The guy that put it [Scientology] together, L. Ron Hubbard, was a genius, and he wrote a lot of books. I don’t know anybody’s who’s written more stuff than this guy, you know? It’s really nice. But people who want to know what it is, they have a website. And they’re actually much better now at explaining who they are and all that. In the old days, it was [seen as] this mysterious thing like a cult and this and that, it’s bullsh*t. It’s just people trying to help other people; that’s all it is.
You and your Heads Up label mate Esperanza Spalding had some big Grammy wins earlier this year. Career-wise, what kind of an impact does a Grammy win for jazz have on an artist these days?
When you win a Grammy, it links a certain prestige and importance to you, you know? People want to talk to you. And also, the major impact that it has on you is acknowledgement—you spend a lot of time making a record, and you get acknowledged for this Grammy, for us musicians, it’s like the Oscar—there’s no award that’s any bigger than that.There’s some other awards, like I was told this year that I’ll be getting the Miles Davis Award from the Montreal Jazz Festival, which is a really prestigious award from Canada. It’s like I have to wear a sash or something. Only a few people have gotten it, like Chick Corea, Dave Brubeck, Sonny Rollins.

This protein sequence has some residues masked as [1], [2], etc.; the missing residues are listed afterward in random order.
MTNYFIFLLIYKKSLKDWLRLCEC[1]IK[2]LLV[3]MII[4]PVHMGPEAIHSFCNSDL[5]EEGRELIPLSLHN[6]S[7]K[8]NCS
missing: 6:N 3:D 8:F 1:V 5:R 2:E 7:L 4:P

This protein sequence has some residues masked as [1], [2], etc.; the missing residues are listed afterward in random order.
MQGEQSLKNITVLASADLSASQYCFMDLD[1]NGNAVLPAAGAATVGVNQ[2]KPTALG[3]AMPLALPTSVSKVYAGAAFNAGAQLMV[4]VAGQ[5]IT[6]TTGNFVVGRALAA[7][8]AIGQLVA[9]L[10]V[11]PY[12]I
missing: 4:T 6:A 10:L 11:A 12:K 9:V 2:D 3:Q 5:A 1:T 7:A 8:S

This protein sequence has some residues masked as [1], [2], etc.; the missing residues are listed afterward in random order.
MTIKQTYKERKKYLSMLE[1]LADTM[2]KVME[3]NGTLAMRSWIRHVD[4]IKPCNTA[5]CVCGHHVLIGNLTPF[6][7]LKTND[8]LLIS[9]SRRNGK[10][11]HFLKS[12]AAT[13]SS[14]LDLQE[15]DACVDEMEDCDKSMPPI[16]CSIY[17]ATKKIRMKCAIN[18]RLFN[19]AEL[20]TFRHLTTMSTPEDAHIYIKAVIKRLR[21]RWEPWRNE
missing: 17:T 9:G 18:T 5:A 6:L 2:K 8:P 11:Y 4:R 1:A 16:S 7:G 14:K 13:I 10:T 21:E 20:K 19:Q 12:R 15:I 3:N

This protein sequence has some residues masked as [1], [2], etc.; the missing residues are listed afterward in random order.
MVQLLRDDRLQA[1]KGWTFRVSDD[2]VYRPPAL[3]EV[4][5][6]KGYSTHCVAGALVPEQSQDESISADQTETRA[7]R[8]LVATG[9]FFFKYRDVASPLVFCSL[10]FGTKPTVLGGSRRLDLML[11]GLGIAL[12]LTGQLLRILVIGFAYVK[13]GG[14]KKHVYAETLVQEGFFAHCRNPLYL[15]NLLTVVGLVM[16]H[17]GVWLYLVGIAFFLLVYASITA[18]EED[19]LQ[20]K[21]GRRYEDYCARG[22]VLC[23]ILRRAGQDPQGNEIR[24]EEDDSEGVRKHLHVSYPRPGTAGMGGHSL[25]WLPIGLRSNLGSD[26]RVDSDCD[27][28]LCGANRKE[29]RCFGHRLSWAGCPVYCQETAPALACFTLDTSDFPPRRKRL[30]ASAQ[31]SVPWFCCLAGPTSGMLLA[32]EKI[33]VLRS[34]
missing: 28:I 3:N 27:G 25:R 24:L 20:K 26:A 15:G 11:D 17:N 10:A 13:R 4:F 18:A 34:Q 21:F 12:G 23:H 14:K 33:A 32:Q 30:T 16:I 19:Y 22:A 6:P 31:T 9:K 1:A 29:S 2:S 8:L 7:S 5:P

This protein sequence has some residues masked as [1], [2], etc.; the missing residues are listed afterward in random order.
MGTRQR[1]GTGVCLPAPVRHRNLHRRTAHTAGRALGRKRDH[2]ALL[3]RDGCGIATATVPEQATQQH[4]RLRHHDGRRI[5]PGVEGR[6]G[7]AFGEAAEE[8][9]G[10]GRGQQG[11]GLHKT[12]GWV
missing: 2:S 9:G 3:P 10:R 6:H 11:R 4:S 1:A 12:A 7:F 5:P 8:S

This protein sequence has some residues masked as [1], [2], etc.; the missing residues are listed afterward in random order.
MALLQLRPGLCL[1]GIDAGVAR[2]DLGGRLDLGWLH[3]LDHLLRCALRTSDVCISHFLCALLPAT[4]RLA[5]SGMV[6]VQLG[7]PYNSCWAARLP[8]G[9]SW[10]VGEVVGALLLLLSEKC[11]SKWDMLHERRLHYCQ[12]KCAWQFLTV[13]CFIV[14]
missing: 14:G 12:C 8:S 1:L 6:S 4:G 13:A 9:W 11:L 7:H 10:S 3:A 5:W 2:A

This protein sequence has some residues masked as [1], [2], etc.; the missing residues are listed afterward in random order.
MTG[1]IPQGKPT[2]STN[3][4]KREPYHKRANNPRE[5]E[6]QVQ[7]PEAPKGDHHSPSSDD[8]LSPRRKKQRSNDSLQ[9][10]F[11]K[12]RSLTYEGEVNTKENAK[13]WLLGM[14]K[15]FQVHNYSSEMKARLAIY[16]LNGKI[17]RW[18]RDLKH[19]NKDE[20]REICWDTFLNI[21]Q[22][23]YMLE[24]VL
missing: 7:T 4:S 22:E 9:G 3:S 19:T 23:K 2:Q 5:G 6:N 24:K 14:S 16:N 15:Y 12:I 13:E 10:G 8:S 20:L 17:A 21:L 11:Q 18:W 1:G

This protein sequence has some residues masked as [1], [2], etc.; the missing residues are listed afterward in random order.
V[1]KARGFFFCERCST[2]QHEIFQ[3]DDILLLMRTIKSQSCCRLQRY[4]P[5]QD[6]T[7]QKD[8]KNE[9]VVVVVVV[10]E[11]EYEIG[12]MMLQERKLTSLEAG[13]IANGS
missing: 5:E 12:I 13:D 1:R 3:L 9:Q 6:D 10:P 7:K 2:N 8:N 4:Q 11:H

For me, with this Grammy, I got off more for what it did for the young guys in my band. All of those guys, the majority of them were under thirty, and it’s really rare, man, for a jazz musician to be young and get a Grammy. We won the biggest jazz award, which was Best [Contemporary Jazz] Album, and that’s a group award, which means that all the players, the producers and the engineers all get Grammys, you know? And so it’s pretty big. We had a lot of people on that record, too; It was a really nice thing. And for me, the piano player Hiromi was there, too, and she’s like the fourth person in the history of Japan to win a Grammy…she was really freaked out; she couldn’t even believe that we were nominated, so when we won she was completely blown out.
It just gives you something that’s with you your whole life; it goes on your resumé. If you really wanted to be a stickler about it, you could come on the stage for the rest of your life: Grammy Award-winning bass player Stanley Clarke, or any of the other guys in my band, you know? Like my drummer, Ronald Bruner Jr….it’s just like the Oscars; it distinguishes you from other people.
I don’t think it has much to do with whether you’re better than any other guys; it’s just that that day, some individuals thought that you had the better thing. That’s really all it was.
It was also great to see the Japanese rock guitarist Tak Matsumoto win that night for his album with Larry Carlton. Billy Sheehan has played with Tak’s group B’z in Japan.